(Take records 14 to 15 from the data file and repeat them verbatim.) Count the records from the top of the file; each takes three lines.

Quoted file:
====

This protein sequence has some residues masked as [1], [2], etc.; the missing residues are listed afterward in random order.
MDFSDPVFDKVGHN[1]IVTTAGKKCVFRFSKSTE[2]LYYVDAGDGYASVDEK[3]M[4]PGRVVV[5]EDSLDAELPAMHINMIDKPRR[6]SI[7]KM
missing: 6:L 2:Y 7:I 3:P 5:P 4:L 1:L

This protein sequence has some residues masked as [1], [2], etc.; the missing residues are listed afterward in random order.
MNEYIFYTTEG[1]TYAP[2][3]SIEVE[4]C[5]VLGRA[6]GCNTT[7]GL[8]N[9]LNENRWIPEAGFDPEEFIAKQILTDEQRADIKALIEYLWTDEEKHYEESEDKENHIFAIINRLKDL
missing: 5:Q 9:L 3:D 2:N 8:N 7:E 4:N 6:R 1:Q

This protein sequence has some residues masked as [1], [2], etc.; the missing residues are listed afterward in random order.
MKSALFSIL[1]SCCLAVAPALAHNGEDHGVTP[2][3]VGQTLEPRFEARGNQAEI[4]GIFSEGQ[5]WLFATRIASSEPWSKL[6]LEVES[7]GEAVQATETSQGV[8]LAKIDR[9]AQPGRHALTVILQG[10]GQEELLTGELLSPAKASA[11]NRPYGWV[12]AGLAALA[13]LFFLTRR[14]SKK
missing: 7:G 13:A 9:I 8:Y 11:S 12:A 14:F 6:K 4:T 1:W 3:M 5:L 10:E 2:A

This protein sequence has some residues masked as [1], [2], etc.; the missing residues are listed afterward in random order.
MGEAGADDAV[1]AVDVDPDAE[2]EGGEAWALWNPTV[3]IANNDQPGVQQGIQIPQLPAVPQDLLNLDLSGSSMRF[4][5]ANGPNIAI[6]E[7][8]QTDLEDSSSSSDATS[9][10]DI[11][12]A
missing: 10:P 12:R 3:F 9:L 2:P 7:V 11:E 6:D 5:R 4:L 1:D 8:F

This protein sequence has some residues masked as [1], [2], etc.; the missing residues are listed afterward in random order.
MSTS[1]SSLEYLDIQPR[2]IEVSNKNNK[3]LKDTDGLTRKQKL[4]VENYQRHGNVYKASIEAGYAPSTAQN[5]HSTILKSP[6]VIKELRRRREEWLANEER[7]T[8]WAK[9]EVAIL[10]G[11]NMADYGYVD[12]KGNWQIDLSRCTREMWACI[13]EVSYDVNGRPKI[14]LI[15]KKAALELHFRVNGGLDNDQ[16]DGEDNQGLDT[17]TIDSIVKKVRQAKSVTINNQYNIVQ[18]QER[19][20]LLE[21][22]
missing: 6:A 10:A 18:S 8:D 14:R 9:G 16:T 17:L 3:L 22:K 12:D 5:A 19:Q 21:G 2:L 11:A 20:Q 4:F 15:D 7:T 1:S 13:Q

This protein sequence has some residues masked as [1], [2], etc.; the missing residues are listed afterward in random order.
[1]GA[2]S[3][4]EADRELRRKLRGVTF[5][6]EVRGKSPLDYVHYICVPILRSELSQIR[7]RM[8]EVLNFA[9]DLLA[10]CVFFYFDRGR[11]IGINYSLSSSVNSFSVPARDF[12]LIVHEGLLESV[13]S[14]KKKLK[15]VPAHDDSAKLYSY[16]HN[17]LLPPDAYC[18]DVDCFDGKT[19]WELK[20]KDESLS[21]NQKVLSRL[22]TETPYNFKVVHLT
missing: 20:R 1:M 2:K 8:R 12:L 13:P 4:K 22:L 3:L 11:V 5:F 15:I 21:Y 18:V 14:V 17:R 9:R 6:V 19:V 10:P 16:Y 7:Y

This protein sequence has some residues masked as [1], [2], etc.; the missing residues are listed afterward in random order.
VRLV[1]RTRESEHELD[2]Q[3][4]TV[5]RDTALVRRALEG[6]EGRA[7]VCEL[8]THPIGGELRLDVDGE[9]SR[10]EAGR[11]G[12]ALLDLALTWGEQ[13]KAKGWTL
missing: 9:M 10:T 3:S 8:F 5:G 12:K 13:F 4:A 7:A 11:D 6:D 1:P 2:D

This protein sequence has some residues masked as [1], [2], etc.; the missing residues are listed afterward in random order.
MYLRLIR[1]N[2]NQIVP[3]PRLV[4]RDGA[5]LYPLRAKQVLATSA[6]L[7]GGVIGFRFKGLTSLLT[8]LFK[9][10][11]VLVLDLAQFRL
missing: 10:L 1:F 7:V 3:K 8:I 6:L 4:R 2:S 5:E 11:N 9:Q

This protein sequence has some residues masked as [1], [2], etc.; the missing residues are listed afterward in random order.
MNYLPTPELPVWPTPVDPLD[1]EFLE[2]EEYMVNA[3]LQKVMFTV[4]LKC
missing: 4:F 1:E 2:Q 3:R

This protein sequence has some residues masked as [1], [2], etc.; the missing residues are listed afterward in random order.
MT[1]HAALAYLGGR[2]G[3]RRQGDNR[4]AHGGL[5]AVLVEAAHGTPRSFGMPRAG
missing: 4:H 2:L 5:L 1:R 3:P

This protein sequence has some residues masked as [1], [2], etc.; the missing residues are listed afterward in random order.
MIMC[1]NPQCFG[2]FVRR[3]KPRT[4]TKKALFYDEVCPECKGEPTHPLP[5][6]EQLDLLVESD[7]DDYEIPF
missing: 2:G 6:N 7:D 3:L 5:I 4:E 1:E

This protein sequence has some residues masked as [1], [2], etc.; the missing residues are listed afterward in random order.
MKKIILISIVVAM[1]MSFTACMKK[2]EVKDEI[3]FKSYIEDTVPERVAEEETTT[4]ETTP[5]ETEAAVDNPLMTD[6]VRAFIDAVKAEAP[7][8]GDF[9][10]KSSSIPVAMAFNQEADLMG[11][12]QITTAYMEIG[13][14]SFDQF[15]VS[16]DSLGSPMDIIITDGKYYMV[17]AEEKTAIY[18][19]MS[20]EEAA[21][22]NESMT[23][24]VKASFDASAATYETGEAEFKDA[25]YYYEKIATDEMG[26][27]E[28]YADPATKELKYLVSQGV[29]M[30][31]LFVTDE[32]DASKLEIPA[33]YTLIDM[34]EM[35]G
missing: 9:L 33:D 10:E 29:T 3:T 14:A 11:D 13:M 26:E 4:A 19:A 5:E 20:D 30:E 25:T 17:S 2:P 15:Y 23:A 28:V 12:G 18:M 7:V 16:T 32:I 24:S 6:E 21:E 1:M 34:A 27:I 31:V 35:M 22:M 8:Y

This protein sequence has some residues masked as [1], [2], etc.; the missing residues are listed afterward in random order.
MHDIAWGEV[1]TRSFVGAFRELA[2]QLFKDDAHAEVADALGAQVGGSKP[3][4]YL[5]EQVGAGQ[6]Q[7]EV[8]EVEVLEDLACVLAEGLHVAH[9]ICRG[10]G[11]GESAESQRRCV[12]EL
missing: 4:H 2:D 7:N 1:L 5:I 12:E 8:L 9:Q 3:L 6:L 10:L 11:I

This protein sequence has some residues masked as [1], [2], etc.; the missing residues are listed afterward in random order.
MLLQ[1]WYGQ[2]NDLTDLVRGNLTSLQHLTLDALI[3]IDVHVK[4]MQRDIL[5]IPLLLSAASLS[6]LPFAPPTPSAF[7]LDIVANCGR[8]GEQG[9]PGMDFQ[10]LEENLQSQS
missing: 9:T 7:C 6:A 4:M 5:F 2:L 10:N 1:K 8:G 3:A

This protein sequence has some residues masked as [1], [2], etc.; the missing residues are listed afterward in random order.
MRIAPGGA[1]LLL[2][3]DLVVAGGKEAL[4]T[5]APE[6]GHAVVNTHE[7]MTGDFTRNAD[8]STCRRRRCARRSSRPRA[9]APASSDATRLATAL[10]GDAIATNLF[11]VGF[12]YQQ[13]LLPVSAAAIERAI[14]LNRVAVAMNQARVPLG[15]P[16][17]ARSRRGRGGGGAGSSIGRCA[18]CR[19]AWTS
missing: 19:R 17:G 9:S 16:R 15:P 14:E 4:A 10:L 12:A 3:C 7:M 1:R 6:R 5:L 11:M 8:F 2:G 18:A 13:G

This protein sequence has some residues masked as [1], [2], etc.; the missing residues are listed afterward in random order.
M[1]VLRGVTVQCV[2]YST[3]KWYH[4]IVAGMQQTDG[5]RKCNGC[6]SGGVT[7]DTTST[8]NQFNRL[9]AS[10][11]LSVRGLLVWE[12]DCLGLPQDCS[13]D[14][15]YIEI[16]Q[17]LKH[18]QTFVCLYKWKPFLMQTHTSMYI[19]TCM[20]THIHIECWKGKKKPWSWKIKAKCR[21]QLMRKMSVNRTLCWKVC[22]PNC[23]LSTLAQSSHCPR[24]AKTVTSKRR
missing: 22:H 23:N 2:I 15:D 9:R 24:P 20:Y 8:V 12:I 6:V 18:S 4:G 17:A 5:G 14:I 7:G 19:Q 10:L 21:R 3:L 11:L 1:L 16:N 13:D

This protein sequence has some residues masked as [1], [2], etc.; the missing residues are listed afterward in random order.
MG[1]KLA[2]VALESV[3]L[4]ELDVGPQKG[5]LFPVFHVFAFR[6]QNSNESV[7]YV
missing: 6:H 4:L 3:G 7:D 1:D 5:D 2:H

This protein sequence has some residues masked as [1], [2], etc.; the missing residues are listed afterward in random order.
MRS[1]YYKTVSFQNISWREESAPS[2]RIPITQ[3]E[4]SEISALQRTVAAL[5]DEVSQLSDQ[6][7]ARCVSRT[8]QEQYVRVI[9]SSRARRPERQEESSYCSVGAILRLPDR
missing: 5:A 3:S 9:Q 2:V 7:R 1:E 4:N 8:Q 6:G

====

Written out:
This protein sequence has some residues masked as [1], [2], etc.; the missing residues are listed afterward in random order.
MLLQ[1]WYGQ[2]NDLTDLVRGNLTSLQHLTLDALI[3]IDVHVK[4]MQRDIL[5]IPLLLSAASLS[6]LPFAPPTPSAF[7]LDIVANCGR[8]GEQG[9]PGMDFQ[10]LEENLQSQS
missing: 9:T 7:C 6:A 4:M 5:F 2:L 10:N 1:K 8:G 3:A

This protein sequence has some residues masked as [1], [2], etc.; the missing residues are listed afterward in random order.
MRIAPGGA[1]LLL[2][3]DLVVAGGKEAL[4]T[5]APE[6]GHAVVNTHE[7]MTGDFTRNAD[8]STCRRRRCARRSSRPRA[9]APASSDATRLATAL[10]GDAIATNLF[11]VGF[12]YQQ[13]LLPVSAAAIERAI[14]LNRVAVAMNQARVPLG[15]P[16][17]ARSRRGRGGGGAGSSIGRCA[18]CR[19]AWTS
missing: 19:R 17:G 9:S 16:R 15:P 14:E 4:A 10:L 12:A 3:C 7:M 1:R 6:R 5:L 11:M 8:F 2:G 18:A 13:G